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Alouatta caraya - Black Howler Monkey 

Courtesy of Honolulu Zoo

Physical Description:

Adult black howler monkeys are sexually dimorphic.  Males have a black pelage and females a tan pelage.  At birth, both sexes have yellow to reddish pelage which they retain until they reach 54 months (Redford and Eisenberg 1992).  Males weigh 6.5 kg and females 4.5kg (Robinson and Redford 1986, Redford and Eisenberg 1992).  The lower mandibles and hyoid bone are enlarged to form a resonate chamber, which is covered by their large beard (Mowes et al. 1989).  They have a strong prehensile tail, which lacks hair on the underside.  Tail length is 53.1-65 centimeters. The dental formula for Alouatta caraya is 2/2-1/1-3/3-3/3 = 36.  Alouatta is the only genus of platyrrhine with trichromatic color vision (Jacobs et al. 1996).


Alouatta caraya is found in southern Brazil, western Paraguay and the Pilcomayo River region, Bolivia, and the Salta, Chaco, Formosa, Santa Fe and Misones provinces of northern Argentina.  Specifically they are found in the xeric regions of the Chaco and in forested areas along the Paraguay and Pilcomayo rivers.  Robinson and Redford (1986) found Alouatta caraya at a density of 42.2/km2.  Density is a function of body size.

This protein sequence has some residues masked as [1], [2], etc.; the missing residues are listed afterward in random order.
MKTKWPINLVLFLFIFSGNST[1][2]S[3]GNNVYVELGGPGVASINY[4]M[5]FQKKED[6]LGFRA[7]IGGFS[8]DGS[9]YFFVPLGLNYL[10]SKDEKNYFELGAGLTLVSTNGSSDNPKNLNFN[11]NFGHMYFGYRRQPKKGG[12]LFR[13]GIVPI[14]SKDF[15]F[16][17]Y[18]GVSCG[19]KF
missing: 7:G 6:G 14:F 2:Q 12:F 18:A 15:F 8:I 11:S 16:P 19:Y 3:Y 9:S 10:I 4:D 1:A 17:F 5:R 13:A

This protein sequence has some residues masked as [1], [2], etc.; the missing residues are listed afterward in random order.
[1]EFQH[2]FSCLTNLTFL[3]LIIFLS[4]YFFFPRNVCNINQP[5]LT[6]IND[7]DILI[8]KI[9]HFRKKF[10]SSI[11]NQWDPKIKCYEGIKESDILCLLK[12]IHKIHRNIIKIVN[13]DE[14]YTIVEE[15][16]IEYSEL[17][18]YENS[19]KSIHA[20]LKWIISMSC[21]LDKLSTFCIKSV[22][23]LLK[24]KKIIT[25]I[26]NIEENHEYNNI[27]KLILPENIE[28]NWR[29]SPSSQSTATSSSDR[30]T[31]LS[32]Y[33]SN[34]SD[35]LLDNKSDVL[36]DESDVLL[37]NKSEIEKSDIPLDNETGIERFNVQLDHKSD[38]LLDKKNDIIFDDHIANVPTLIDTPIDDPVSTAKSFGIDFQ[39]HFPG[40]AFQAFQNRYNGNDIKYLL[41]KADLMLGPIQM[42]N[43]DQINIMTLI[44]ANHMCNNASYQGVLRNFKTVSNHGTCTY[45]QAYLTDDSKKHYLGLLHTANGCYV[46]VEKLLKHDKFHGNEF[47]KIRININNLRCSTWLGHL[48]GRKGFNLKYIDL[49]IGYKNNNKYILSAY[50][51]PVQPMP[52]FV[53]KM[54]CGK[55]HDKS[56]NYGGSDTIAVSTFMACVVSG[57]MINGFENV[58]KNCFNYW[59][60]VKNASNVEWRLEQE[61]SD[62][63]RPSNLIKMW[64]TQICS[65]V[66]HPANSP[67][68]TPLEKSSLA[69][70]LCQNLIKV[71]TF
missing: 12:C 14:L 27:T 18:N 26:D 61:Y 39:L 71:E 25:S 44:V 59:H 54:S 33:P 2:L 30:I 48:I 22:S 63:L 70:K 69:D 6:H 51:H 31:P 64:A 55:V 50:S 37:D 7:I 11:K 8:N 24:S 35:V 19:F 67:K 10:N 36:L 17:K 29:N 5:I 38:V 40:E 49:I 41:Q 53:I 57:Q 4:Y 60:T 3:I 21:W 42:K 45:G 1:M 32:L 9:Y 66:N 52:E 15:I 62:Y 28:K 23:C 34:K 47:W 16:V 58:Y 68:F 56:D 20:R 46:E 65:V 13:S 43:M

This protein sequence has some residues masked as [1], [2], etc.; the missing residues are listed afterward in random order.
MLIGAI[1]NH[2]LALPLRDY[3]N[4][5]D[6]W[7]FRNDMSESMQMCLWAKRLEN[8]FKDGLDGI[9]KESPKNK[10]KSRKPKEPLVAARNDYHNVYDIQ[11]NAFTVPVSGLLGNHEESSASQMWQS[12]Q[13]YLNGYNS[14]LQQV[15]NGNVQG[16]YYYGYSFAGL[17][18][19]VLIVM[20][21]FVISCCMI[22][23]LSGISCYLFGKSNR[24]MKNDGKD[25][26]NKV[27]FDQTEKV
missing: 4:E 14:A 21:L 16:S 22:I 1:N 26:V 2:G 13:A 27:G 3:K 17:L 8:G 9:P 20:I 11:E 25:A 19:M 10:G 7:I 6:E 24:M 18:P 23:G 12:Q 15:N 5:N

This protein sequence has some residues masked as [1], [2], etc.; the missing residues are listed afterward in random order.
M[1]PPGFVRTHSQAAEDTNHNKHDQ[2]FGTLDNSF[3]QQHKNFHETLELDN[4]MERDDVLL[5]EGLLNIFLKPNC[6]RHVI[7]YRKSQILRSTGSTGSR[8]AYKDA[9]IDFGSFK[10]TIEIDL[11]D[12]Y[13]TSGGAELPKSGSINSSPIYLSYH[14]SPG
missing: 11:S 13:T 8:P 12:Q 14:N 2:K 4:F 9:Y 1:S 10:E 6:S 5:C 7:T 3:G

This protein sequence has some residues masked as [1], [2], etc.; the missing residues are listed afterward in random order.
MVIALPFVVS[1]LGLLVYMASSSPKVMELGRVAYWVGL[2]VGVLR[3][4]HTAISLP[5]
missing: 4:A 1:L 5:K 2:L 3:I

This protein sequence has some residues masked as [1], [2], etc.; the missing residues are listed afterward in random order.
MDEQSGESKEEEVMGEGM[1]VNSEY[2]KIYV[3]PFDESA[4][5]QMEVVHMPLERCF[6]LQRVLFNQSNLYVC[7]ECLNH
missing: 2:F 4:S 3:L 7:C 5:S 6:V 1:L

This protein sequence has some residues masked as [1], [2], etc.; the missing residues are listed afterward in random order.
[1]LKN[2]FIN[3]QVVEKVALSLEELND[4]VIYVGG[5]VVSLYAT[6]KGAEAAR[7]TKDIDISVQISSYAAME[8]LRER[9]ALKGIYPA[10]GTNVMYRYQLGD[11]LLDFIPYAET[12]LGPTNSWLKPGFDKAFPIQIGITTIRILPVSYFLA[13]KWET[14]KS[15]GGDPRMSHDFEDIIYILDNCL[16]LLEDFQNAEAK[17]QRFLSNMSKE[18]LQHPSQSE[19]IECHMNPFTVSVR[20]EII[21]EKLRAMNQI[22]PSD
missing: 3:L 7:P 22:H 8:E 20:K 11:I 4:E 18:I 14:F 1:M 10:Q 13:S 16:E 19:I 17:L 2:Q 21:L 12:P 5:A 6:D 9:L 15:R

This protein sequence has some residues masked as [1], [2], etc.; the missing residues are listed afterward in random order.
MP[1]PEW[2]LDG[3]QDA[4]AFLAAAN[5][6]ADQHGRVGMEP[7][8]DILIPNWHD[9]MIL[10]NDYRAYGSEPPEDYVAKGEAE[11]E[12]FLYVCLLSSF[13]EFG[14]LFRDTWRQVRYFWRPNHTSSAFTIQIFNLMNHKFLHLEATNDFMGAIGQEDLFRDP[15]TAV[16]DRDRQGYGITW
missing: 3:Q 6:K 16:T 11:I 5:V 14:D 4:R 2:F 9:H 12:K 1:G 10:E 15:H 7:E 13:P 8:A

Range of Black and Gold Howler Monkey

(courtesy of:

Ontogeny and Reproduction:

The average gestation period for Alouatta caraya is 187 days.  They give birth to a single offspring, which weighs 113 grams (Redford and Eisenberg 1992).  Parturition occurs during the dry season; August through October.  The mammaries are laterally-proximal to the axillary region.  Alloparental care is common among adults and juvenile females.  Bravo and Sallenave (2002) observed adoption on one occasion.  Black howler monkeys have a unique chromosome type of X1X2Y1Y2 (Mudry et al. 1998).   The average life span is 16 years but they can live up to 20 years in captivity. 

Ecology and Behavior:

Alouatta caraya are diurnal and live in single- and multi-male groups (Crockett and Eisenberg 1987).  Zunino et al. (2001) observed that as density, or troop size, increased, the sex ratio remained the same.  Redford and Eisenberg (1992) estimated average troop size at seven black howlers.  The largest male in the troop is the dominant member.  Alouatta caraya primarily lives in the upper and middle strata of the forest canopy, but they can be found at all levels in some habitats. The activity budget of Alouatta caraya is 56.5% rest, 18.9% feeding, 10.5% travel, 2% confrontations, 6% general movement, and 6% social interactions.  Social interactions are a mixture of allogroming and play.  Play occurs at all age levels and is the most significant of all social interactions (Bravo and Sallenave 2002).  Mating always occurs within the troop.  Tongue-flicking is a behavior commonly associated with mating.